NEW YORK -- (BUSINESS WIRE) -- The Depository Trust & Clearing Corporation (DTCC) and SWIFT announced today that their global legal entity identifier (LEI) solution has progressed at a robust pace since its August, 2012 launch with more than 47,000 entities from 125 countries registered in the US Commodity Futures Trading Commission (CFTC) Interim Compliant Identifier (CICI) database.
Developed in collaboration with the industry, the CICI utility solution creates and assigns unique identifiers to any financial organization that engages in a transaction, and stores and validates the accuracy of the associated reference data. The solution offers the industry a tool for complying with recently implemented swap data reporting regulations.
“Since the 2008 financial crisis, widespread support has grown for the creation of a unique LEI as a way to help firms and regulators assess systemic risk,” explained Ron Jordan, DTCC Managing Director and Chief Data Officer. “Initially, these identifiers served as a global tool to quickly identify parties to over-the-counter (OTC) derivatives trades across financial markets and jurisdictions. But, now, we are very pleased that our solution has been well-received by the industry and is also being used to comply with recently implemented swap data reporting regulations.”
In July 2012, the CFTC designated the DTCC/SWIFT solution as an interim CICI utility that would be able to issue identifiers to firms involved in OTC derivatives trading, and would ultimately comply with the global framework for a system being designed under the auspices of the Financial Stability Board (FSB) and the G20. The CFTC designated the CICI Utility as the source for CICIs to be used in swap data recordkeeping and reporting under CFTC rules, after evaluating all candidates with respect to their ability to meet the requirements established by CFTC’s data reporting rules and comply with the global principles established for LEIs. DTCC and SWIFT are industry-owned and governed utilities. The CICI utility maintains global operations, and is not designed solely for the US market or for OTC derivatives; it was architected to support all asset classes and jurisdictions to provide an LEI wherever needed.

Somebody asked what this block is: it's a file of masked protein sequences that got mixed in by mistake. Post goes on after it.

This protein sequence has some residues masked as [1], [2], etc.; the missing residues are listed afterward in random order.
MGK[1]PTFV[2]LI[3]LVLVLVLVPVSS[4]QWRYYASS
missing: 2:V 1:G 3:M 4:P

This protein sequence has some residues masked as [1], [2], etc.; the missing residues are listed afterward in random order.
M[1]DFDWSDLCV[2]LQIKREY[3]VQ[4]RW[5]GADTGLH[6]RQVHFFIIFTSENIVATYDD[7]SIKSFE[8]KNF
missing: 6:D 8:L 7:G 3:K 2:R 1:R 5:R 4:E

Identification of legal entities is recognized as a critical element to aid regulators and financial market participants alike in measuring and managing systemic risk. The requirement to provide an LEI is increasingly found in regulatory rulemaking around the globe as a key data element needed in G20-mandated OTC derivatives reporting. The use of LEIs is also emerging in other regulatory data collection rulemaking proposals across asset classes. The CICI utility established by DTCC and SWIFT issues identifiers compliant with International Organization for Standardization (ISO) 17442 LEI standards.
“The utility has been developed on a flexible infrastructure to easily adapt to evolving industry and regulatory requirements globally,” said Paul Janssens, LEI Programme Director, SWIFT. “With just about 50 percent of the records representing US entities, we are pleased to report a high adoption rate of the solution by the international financial community.”